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Can someone tell me if 'immediate' adressing mode is more efficient than addresing through [eax] or any other way.

Lets say that I have long function with some reads and some writes (say 5 reads, five writes) to some int value in memory

     mov some_addr, 12      //immediate adressing
     //other code
     mov eax, aome_addr
     //other code
     mov some_addr, eax    // and so on


     mov eax, some_addr

     mov [eax], 12      // addressing thru [eax]
     //other code
     mov ebx, [eax]
     //other code
     mov [eax], ebx    // and so on

which one is faster ?

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2 Answers 2

up vote 3 down vote accepted

Probably the register indirect access is slightly faster, but for sure it is shorter in its encoding, for example (warning — gas syntax)

67 89 18                   mov %ebx, (%eax)
67 8b 18                   mov (%eax), %ebx


89 1c 25 00 00 00 00       mov %ebx, some_addr
8b 1c 25 00 00 00 00       mov some_addr, %ebx

So it has some implications while loading the instr., the use of cache etc, so that it is probably a bit faster, but in a long function with some reads and writes — I don't think it of much importance...

(The zeros in the hex code are supposed to be filled in by the linker (just to have said this).)

[update date="2012-09-30 ~21h30 CEST":

I have run some tests and I really wonder what they revealed. So much that I didn't investigate further :-)

48 8D 04 25 00 00 00 00    leaq s_var,%rax
C7 00 CC BA ED FE          movl $0xfeedbacc,(%rax)

performs in most runs better than

C7 04 25 00 00 00 00 CC    movl $0xfeedbacc,s_var

I'm really surprised, and now I'm wondering how Maratyszcza would explain this. I have an idea already, but I'm willing ... what the fun... no, seeing these (example) results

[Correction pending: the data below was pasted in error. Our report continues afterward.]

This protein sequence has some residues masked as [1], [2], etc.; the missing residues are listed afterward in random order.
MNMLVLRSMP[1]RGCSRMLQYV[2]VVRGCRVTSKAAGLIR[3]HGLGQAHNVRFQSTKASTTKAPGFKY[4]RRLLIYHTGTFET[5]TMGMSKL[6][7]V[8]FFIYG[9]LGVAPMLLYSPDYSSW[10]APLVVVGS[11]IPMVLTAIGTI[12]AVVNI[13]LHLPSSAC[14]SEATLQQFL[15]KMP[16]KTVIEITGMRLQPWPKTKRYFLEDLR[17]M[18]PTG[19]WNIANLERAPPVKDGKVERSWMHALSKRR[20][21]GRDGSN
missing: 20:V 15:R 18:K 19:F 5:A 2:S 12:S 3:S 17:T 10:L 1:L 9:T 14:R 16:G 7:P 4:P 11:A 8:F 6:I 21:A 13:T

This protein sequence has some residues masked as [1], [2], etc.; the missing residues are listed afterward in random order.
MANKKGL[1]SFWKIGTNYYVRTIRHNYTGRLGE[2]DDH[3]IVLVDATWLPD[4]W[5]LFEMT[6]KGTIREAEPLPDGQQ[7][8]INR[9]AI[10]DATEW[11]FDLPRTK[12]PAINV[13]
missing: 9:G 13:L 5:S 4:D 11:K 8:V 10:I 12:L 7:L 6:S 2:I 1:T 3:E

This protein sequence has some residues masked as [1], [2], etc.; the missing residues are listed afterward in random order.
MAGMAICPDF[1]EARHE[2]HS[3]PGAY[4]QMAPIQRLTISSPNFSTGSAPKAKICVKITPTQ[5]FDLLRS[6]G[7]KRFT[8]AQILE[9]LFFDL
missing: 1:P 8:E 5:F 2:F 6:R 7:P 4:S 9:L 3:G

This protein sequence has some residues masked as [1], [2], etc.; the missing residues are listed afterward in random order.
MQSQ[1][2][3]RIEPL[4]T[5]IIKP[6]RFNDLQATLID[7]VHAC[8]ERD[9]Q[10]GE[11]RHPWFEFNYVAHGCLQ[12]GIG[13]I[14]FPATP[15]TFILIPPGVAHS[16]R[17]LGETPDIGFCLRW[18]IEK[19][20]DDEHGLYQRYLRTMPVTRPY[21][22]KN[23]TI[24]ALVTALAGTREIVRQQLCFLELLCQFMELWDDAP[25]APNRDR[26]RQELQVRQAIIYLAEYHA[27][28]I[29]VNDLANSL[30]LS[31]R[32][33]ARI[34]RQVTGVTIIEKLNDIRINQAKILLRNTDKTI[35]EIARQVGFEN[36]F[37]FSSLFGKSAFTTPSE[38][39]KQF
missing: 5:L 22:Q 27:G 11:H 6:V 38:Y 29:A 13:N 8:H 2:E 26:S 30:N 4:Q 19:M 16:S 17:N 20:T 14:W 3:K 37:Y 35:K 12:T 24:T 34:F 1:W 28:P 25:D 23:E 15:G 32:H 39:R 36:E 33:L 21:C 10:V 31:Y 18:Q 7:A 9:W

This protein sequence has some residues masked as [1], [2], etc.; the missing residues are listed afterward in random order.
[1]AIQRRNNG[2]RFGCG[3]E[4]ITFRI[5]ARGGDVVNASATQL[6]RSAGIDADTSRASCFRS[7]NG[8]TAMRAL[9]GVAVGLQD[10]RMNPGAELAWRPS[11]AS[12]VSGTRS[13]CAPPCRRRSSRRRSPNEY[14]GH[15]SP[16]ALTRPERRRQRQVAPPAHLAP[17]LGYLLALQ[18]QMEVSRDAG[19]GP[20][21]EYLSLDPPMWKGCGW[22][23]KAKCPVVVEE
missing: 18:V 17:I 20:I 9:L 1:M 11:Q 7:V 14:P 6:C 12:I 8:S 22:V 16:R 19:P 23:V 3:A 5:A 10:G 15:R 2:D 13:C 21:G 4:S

movl to s_var
All 000000000E95F890 244709520
Avg 00000000000000E9 233
Min 00000000000000C8 200
Max 0000000000276B22 2583330
leaq s_var, movl to (reg)
All 000000000BF77C80 200768640
Avg 00000000000000BF 191
Min 00000000000000AA 170
Max 00000000001755C0 1529280

might for sure be supportive for his statement that the instruction decoder takes a max of 8 bytes per cycle, but it doesn't show how many bytes are really decoded.

In the leaq/movl pair, each instruction is (incl. operands) less than 8 bytes, so it is likely the case that each instruction is dispatched within one cycle, while the single movl is to be divided into two. Still I'm convinced that it is not the decoder slowing things down, since even with the 11 byte movl its work is done after the third byte — then it just has to wait for the pipeline streaming in the address and the immediate, both of which need no decoding.

Since this is 64 bit mode code, I also tested with the 1 byte shorter rip-relative addressing — with (almost) the same result.

Note: These measurements might heavily depend on the (micro-) architecture which they are run on. The values above are given running the testing code on an Atom N450 (constant TSC, boot@1.6GHz, fixed at 1.0GHz during test run), which is unlikely to be representative for the whole x86(-64) platform.

Note: The measurements are taken at runtime, with no further analysis such as occurring task/context switches or other intervening interrupts!


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In fact, the difference in encoding IS the reason why register access is faster. The microoperations are the same regardless of the addressing mode, but the lengthy directly-addressing-instructions easily stall the instruction decoder. –  Marat Dukhan Sep 26 '12 at 14:08
In your example above for the CPU decoder instruction with register addressing is three bytes long, and instruction with immediate address is 7 bytes long. On Intel Atom the decoder can decode only up to 8 bytes or 2 instructions per cycle, on Intel Nehalem and AMD Bulldozer - up to 16 bytes or 4 instructions. Note that typical instructions are 3-5 bytes long, so additional 4 bytes of immediate address come at the cost of not decoded instructions. –  Marat Dukhan Sep 26 '12 at 14:22
Allrite I can accept this answer as a sort otf "PROBABLY [eax] is faster" no one sure of it :/ - I also think possibly it can be true, though 'dirrect immediate' is logically simplest –  grunge fightr Sep 26 '12 at 14:29

Addressing using registers are fastest.

Please see Register addressing mode vs Direct addressing mode

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